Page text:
write a program that simulates the operation of a "Chord" distributed hashtable. The hashtable construction and operation are done through a command-line user interface, which supports the following commands: join, add, get, remove, and update.
join <nodeid>, a new node joins the chord ring. For the simplicity, you may assume the node with nodeid "1" will always join as the first node. Any interaction between the Chord ring and users is through node "1", such as get, add, etc...
add <key> <word>, e.g., add 2 "hello" adds "hello" to the ring with key 2.
get <key>, retrieves a word by the certain key value.
remove <key>, remove a word with the corresponding key.
update <key> <word>, update the word information given the corresponding key value.
The get method must operate in logarithm space and time complexity. That is, the finger table must be of size n and the number of hops to satisfy a lookup must grow proportional to n. To simplify your design, you may set n to 8 in this project (which implies you have at most 256 nodes in this Chord ring). Your implementation of the above operations should be compliant with the algorithm in Chord paper . In addition, your simulator should also support two utility commands: print, timing:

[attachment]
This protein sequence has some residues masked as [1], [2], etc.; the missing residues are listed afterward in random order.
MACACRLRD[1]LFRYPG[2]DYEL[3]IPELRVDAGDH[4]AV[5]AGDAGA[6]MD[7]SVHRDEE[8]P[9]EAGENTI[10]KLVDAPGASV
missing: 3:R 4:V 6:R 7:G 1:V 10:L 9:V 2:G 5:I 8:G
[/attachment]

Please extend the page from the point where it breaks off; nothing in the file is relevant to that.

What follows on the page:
print [-w | -f], print out the entire node set stored in the ring. When no option is specified, only node list is printed out. With option "-f", the output will show the node list with its finger table. Similarly, with option "-w", words are also printed out in addition to the nodes. Further, your print command should support the output redirection to a text file instead of the system standard out, which is inidicated by ">" symbol, e.g., print -w > my_filename would redirect the output to the specified file (in the current working directory).
timing on | off, the timing switch can be turned on or off. By default, the timing is off. When the timing switch is turned on, your simulator show report the time duration for every command execution. The time duration is measured from the invocation of the command to the moment that the hashtable is stabilized.
When a key/value pair is added to the hashtable, it must be replicated once at another node in the hashtable. In addition, each node must be able to accept a failure message. When a node receives a failure message it must remove itself from the distributed hashtable and then the distributed hashtable must replicate all key/value pairs lost by the failure of that node. You can assume the failure will not happen concurrently, i.e., another failure message will not occur until the distributed hashtable has stabilized (replication of key/value pairs and restoration of finger tables have occurred). To simulate faulty nodes, you may want to implement a new command kill <nodeid> to remove the specified node id from the Chord ring.
For your reference I have uploaded the paper which has algorithms and introduction about chord system.
I need this system to work on standalone system only not on distributed system. So, it may be easy for you.